There was a familiar problem maintaining a balance between care and discipline - or in the report’s words:

Assessments of vulnerability and risk of self-harm did not adequately weigh static risk factors against presentation or fully take into account the complex ways children can show emotional distress.

I speak to Andrew Neilson, Director of Campaigns at the Howard League for Penal Reform, to try to make sense of this case. He tells me:

The case is extreme: he took his own life - but it’s typical of the young people we encounter who end up in custody. We see a lot of chaos, neglect and abuse. We see police and social services aware of these problems but not intervening.

Once these youths offend, then the weight of the state comes down on them - but it’s the criminal justice system, which only serves to compound the problem. The punishment comes first: the welfare is an afterthought. It’s a problem which is only set to get worse as prison budgets are cut.

Neilson tells me that Alex’s problems were exacerbated by the fact he wasn’t in prison for a serious crime:

The people who come in for more serious crimes will be subject to more intense interventions in a bid to stop them offending again.

The state in its entirety failed Alex Kelly. While the Serious Case Review makes a number of important recommendations for Cookham Wood and Tower Hamlets council, one institution that isn’t held to account is the judiciary: in this case the magistrate that sentenced him.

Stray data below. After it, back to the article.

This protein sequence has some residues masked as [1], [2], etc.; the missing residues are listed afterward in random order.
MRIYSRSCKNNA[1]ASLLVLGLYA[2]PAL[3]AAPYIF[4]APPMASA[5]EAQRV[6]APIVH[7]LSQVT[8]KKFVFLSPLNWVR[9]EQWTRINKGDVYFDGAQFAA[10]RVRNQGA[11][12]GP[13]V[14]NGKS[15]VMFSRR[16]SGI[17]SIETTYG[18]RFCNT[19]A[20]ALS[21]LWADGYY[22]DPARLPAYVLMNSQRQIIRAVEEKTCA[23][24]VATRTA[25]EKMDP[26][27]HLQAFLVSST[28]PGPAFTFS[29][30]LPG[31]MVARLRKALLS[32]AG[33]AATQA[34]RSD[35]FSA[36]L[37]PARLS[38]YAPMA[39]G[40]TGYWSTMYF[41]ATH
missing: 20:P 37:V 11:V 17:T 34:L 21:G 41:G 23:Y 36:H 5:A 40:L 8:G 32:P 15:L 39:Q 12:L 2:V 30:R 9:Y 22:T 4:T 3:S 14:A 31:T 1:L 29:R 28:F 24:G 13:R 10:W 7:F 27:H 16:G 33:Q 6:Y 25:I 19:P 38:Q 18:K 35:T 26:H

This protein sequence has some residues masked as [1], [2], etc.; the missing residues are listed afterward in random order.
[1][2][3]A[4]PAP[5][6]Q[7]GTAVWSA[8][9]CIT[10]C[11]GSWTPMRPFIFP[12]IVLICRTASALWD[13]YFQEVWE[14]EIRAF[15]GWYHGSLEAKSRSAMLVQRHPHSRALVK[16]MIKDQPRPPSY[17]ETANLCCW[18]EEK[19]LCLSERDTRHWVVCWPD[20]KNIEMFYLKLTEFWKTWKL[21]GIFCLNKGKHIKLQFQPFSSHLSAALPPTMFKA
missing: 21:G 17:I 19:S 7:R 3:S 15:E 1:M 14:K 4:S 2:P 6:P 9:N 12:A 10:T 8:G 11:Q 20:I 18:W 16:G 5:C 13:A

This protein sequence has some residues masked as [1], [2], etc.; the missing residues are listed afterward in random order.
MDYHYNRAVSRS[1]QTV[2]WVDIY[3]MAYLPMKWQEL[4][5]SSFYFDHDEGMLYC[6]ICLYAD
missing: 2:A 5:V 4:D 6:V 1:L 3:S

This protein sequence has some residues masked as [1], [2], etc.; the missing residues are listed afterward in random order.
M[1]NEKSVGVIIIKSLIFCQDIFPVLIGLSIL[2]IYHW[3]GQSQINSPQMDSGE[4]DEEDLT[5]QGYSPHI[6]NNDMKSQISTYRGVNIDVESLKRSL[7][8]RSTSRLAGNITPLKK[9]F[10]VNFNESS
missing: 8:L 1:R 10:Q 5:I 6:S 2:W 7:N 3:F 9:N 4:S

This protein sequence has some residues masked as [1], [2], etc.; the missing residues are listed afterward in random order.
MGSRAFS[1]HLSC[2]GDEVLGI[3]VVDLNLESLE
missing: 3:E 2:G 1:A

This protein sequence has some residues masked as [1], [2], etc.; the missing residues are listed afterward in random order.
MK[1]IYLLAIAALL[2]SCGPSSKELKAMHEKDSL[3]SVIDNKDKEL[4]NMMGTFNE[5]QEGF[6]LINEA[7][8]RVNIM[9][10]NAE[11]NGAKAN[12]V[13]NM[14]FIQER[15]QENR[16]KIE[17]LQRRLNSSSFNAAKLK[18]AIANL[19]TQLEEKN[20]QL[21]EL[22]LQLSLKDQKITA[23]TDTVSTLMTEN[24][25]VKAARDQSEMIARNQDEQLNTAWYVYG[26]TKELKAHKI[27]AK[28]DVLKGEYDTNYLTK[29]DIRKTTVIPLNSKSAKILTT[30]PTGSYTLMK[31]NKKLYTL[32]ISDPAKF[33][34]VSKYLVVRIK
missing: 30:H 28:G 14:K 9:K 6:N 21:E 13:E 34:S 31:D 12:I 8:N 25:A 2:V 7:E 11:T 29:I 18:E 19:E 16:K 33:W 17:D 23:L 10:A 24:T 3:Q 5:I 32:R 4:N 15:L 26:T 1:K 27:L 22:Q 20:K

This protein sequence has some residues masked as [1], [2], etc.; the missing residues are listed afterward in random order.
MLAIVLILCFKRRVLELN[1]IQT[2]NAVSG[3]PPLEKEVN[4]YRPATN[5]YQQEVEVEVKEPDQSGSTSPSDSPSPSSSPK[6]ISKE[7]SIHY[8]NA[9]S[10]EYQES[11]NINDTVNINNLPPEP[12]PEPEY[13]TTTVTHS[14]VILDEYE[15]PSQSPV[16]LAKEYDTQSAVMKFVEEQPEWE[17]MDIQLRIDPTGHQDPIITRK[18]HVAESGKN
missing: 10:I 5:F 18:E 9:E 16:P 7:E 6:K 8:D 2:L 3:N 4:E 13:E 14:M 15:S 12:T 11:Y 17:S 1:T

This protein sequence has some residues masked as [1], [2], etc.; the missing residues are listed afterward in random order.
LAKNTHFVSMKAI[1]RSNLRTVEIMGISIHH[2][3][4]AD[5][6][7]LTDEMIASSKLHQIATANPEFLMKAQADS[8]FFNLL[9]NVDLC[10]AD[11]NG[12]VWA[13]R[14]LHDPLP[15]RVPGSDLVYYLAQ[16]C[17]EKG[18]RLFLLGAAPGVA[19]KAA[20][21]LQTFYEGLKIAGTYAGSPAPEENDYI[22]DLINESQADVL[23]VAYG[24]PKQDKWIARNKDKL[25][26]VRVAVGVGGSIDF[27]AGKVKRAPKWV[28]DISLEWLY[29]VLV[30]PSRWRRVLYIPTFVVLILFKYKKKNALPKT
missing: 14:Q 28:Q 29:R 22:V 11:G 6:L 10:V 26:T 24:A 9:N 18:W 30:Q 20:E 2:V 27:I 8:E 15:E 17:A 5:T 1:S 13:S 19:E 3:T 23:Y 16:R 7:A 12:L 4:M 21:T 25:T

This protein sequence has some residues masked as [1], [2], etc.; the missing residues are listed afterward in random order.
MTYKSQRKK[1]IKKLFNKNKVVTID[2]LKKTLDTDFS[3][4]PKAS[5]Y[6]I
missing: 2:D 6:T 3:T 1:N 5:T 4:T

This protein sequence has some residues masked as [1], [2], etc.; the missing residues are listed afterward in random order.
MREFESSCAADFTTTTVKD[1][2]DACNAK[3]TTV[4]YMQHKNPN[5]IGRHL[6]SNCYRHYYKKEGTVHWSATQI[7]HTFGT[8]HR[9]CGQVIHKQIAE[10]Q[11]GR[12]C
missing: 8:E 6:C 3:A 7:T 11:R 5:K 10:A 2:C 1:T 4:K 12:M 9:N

Magistrates make vital decisions every day,” says Neilson, “But they have very little accountability. To some degree it’s understandable: we want to maintain the judicial independence of judges - but in the end they’re lay people and so we believe they should have more contact with the outcomes of their decisions, as it may influence the decision-making process in the future.

Neilson suggests nothing has been learned from the recent reports into these deaths:

The Government’s Transforming Youth Custody Consultation outlined all the welfare issues surrounding children who end up in prison, but then it just ignored them and went concentrated on education and secure colleges.

Calling for a root and branch reform of the way we treat the most vulnerable in our society is not some left-wing call for soft justice. It’s a basic call for humanity. More than that: it’s economically logical: every child like Alex Kelly costs tens of thousands every year to keep incarcerated. Basic things like sharing information better, improving access to mental health care and tackling bullying in child prisons are the most minor steps. That the Government would rather prioritise its latest ideological agenda is highly disappointing.

The Serious Case Review found that there were serious failings in the working relationship between those responsible for Alex. Photo: Getty

Alan White's work has appeared in the Observer, Times, Private Eye, The National and the TLS. As John Heale, he is the author of One Blood: Inside Britain's Gang Culture.

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The view from Google Earth is magnificent - but there's a problem

Google Earth is spectacular - but it can give a misleading impression of the planet and the threats we face from climate change.